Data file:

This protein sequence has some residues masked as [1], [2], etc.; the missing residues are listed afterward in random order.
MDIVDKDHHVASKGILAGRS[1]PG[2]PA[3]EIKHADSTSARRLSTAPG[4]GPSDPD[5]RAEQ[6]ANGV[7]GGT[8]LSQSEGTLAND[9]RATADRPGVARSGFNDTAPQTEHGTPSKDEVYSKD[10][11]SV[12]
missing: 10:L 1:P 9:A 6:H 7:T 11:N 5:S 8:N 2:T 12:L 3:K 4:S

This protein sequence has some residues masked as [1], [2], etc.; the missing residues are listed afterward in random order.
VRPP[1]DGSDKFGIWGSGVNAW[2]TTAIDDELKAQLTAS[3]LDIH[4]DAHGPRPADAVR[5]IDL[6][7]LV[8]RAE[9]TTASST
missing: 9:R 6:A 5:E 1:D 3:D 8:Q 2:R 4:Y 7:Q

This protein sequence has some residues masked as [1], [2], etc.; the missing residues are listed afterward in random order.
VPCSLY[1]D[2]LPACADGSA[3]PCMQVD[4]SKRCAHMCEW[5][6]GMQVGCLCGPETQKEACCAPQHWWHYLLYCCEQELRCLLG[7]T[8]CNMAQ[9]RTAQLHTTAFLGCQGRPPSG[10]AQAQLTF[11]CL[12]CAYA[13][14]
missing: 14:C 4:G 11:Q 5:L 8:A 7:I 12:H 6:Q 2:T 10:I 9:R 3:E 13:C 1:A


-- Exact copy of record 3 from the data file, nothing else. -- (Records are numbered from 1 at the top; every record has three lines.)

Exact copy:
This protein sequence has some residues masked as [1], [2], etc.; the missing residues are listed afterward in random order.
VPCSLY[1]D[2]LPACADGSA[3]PCMQVD[4]SKRCAHMCEW[5][6]GMQVGCLCGPETQKEACCAPQHWWHYLLYCCEQELRCLLG[7]T[8]CNMAQ[9]RTAQLHTTAFLGCQGRPPSG[10]AQAQLTF[11]CL[12]CAYA[13][14]
missing: 14:C 4:G 11:Q 5:L 8:A 7:I 12:H 6:Q 2:T 10:I 9:R 3:E 13:C 1:A